WHAT is Plagiarism?
And how do you avoid it?
- Using others’ ideas and words
without citing the source
- Downloading material from the Internet without acknowledgment
- Using visual information from a website without citing the source
- Forgetting to add a citation to ideas that are not your own
This applies to:
- published texts in print or online
- other student writers
- what you might hear
on the radio or TV
Why Should You Care
- You will fail the course and/or lose the chance to attend the school
- It will go on your academic record
- You will be cheating yourself
– of learning the material
– of getting an education
– you‘ll be fooling yourself into thinking there are short cuts in college
HOW to Avoid Plagiarism
- What do you think are
some ways to avoid plagiarism?
Why Do Students Deliberately Plagiarize?
- fear of taking risks in own work
- poor time-management skills
- rushing to finish paper
- students think it’s easier than writing
- lack of interest in subject – FIND something about the subject you like
- lack of knowledge about topic
HOW students plagiarize accidentally
- didn’t take notes during research and document sources
- fuzzy on what plagiarism means and HOW to recognize it
- sources incorrectly cited
- cultural misconceptions: intellectual property rights not universal
Underlying Implications of Plagiarism
- Goal of research and college writing is to engage yourself in scholarly issues,
- learning how to join the academic discussion. Not learning how to do this
- means also avoiding learning how to join the broader social conversation in your
community at large.
- 1. Make a record of each source
– use a working bibliography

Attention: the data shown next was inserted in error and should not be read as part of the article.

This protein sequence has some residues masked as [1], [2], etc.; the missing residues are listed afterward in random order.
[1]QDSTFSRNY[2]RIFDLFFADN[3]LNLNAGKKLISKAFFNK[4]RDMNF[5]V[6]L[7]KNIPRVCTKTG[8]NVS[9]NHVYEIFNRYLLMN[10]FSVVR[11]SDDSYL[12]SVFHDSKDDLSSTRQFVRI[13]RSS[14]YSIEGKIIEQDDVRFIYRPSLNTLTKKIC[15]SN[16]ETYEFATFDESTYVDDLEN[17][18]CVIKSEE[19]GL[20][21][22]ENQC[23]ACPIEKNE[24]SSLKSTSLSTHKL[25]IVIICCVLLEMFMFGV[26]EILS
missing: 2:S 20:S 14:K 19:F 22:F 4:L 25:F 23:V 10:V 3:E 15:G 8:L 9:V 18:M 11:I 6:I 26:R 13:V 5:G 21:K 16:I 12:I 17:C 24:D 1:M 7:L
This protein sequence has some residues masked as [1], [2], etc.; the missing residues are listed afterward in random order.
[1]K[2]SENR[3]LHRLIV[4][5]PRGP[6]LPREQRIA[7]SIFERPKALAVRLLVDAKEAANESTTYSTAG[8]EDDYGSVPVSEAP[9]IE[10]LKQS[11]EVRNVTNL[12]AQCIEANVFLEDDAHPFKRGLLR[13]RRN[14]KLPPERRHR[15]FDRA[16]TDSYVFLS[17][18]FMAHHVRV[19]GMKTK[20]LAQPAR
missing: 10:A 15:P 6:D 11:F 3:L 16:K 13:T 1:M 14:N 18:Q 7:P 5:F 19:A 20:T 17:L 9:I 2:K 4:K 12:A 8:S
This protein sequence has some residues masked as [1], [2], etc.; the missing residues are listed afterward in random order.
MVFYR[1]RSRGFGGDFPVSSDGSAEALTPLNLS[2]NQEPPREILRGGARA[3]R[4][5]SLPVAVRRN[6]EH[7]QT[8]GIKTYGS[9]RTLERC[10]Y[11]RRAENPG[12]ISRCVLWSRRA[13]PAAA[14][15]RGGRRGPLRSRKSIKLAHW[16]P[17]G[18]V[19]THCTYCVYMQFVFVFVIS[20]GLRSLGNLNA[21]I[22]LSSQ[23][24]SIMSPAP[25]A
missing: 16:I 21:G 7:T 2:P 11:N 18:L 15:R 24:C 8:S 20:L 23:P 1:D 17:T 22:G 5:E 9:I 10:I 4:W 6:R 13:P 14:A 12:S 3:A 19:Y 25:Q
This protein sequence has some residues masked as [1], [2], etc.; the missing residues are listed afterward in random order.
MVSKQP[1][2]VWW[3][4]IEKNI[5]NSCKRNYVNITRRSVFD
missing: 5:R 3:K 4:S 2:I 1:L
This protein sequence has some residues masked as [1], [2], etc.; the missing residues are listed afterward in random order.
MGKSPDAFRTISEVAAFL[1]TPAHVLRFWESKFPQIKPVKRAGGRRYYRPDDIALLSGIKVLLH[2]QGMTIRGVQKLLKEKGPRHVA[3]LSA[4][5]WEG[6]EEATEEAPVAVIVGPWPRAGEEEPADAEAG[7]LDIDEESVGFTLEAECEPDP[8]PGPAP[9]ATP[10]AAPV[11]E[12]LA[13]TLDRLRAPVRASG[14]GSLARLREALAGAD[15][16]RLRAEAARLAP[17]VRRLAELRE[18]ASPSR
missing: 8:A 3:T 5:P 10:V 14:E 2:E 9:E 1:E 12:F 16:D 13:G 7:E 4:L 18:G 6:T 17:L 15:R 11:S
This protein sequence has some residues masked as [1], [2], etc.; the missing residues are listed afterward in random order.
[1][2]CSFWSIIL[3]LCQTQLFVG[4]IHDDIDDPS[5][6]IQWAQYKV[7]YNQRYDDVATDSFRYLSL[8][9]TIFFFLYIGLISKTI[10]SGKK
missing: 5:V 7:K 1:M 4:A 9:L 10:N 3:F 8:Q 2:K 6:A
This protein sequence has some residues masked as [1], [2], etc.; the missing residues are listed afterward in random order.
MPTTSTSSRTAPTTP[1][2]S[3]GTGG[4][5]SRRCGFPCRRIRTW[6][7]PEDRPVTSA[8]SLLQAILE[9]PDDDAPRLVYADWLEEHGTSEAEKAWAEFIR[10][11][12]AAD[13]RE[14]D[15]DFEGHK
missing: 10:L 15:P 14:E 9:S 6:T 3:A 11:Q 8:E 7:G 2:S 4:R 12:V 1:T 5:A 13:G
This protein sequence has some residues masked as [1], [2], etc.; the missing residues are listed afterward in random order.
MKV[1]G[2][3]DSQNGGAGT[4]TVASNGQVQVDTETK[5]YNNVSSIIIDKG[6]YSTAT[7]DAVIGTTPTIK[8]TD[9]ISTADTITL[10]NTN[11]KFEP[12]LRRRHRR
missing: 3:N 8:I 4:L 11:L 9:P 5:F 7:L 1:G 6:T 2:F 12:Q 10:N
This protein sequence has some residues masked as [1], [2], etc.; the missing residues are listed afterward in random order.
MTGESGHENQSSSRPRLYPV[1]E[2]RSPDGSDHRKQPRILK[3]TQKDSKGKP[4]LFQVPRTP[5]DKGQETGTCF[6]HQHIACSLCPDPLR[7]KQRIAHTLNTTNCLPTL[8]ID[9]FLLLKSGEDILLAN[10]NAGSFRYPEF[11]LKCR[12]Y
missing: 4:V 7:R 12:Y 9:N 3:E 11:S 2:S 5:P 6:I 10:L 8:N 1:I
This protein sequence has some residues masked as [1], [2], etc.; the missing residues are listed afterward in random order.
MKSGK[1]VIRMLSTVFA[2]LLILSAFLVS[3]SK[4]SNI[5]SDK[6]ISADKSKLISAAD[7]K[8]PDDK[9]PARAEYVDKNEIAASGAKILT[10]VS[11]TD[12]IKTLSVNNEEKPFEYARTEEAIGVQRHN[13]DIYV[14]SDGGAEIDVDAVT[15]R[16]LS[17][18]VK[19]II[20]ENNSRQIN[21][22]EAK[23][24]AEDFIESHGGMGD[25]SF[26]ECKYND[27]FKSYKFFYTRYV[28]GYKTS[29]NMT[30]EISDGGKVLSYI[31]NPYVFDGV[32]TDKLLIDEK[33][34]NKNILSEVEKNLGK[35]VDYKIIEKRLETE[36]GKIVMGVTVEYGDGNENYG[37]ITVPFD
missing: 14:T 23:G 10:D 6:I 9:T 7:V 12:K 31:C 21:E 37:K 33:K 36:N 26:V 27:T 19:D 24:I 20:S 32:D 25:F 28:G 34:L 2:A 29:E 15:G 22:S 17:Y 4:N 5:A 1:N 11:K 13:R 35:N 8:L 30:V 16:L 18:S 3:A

– keep track of sources in notes, bookmark web sites, record URL and date of access
2. Put in quotations everything that comes directly from the text.
* this includes facts, statistics, drawings
According to Peter S. Pritchard in USA Today, “Public schools need reform but they’re irreplaceable in teaching all the nation’s young” (14).
* quotation marks around entire quote
(MLA style) Use page number if available.
3. Signal the source material:
* According to Peter S. Pritchard in USA Today,“Public schools need reform but they’re irreplaceable in teaching all the nation’s young” (14).
The words “According to” signals the reader
of the source being used and is called
an attributive tag.
An attributive tag: “Pritchard comments that…” shows the source of the quote.
or an informative attributive tag that provides more information: “Congressman Pritchard…”
- Learn how to cite sources correctly:
– look in a writing handbook under MLA documentation!
– look online!
– ask your teacher!
– visit the tutoring center!
- Start working on your essays early – give yourself enough time to do a good job.